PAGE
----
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Tuesday, February 01, 2011

Pennsylvania oil and gas companies: Feel free to pollute (unless you plan to pollute)

The Republican salvation of Pennsylvania has begun.  Clean-water enthusiast Don Williams brought this bit of news to light on his blog this morning:




SENATE BILL No. 305
Session of 2011

INTRODUCED BY M. WHITE, ORIE, FOLMER, ERICKSON, VOGEL, D. WHITE, MENSCH, EARLL, PICCOLA AND BAKER, JANUARY 27, 2011

REFERRED TO ENVIRONMENTAL RESOURCES AND ENERGY, JANUARY 27, 2011

AN ACT
Amending the act of June 22, 1937 (P.L.1987, No.394), entitled, as amended, "An act to preserve and improve the purity of the waters of the Commonwealth for the protection of public health, animal and aquatic life, and for industrial consumption, and recreation; empowering and directing the creation of indebtedness or the issuing of non-debt revenue bonds by political subdivisions to provide works to abate pollution; providing protection of water supply and water quality; providing for the jurisdiction of courts in the enforcement thereof; providing additional remedies for abating pollution of waters; imposing certain penalties; repealing certain acts; regulating discharges of sewage and industrial wastes; regulating the operation of mines and regulating the impact of mining upon water quality, supply and quantity; placing responsibilities upon landowners and land occupiers and to maintain primary jurisdiction over surface coal mining in Pennsylvania," in domestic water supplies, providing for permits relating to National Pollutant Discharge Elimination System.

The General Assembly of the Commonwealth of Pennsylvania hereby enacts as follows:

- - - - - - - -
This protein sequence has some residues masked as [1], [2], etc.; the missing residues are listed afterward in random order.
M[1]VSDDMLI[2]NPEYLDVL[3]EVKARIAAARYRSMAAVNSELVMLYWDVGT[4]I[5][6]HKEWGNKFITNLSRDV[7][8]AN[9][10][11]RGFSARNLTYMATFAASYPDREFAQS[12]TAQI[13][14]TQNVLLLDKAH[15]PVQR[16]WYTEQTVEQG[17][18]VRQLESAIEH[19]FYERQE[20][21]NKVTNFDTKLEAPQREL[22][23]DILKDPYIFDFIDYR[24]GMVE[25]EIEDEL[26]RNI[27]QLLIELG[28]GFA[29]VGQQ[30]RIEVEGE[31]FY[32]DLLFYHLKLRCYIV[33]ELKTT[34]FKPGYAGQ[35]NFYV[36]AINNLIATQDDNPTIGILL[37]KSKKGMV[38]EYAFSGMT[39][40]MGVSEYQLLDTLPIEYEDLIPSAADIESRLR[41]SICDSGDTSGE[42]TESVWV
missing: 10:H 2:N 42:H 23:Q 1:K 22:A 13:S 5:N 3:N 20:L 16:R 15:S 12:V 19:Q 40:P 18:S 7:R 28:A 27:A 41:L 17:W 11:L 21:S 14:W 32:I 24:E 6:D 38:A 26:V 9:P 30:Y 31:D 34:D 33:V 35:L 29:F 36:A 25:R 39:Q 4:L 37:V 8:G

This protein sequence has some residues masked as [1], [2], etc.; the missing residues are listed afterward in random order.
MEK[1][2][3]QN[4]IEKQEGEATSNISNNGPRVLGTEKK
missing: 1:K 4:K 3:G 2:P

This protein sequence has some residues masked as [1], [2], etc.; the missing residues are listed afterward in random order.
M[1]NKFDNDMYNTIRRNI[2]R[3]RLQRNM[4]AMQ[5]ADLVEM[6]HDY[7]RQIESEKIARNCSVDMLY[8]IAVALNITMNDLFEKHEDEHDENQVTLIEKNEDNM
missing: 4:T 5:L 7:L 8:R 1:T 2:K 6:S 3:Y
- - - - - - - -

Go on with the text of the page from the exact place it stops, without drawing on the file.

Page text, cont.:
Section 1. The act of June 22, 1937 (P.L.1987, No.394), known as The Clean Streams Law, is amended by adding a section to read:

Section 504. Permits relating to National Pollutant Discharge Elimination System.--Except as otherwise provided under the Federal Water Pollution Control Act (62 Stat. 1155, 33 U.S.C. § 1251 et seq.) or Federal regulation, the department shall not require, consistent with section 402(l)(2) of the Federal Water Pollution Control Act (62 Stat. 1155, 33 U.S.C. § 1342(l)(2)), a National Pollutant Discharge Elimination System permit for a storm water discharge associated with construction activity for oil and gas construction activity, unless the oil and gas construction activity contributes to a violation of water quality standards.


Section 2. This act shall take effect in 60 days.

If you live in Pennsylvania, or downstream from Pennsylvania (Maryland, Virginia, and anyone who cares about the Chesapeake Bay, I'm looking at you,) this is definitely something that should concern you.   Any time anyone feels the need to carve out exemptions to an Act that begins with the words "An act to preserve and improve the purity of the waters of the Commonwealth for the protection of public health, animal and aquatic life, and for industrial consumption, and recreation," you should be concerned. Read Don's post for more reasons why.

Now, I'm no lawyer, but I am intrigued by the linguistic niceties presented in the amended section: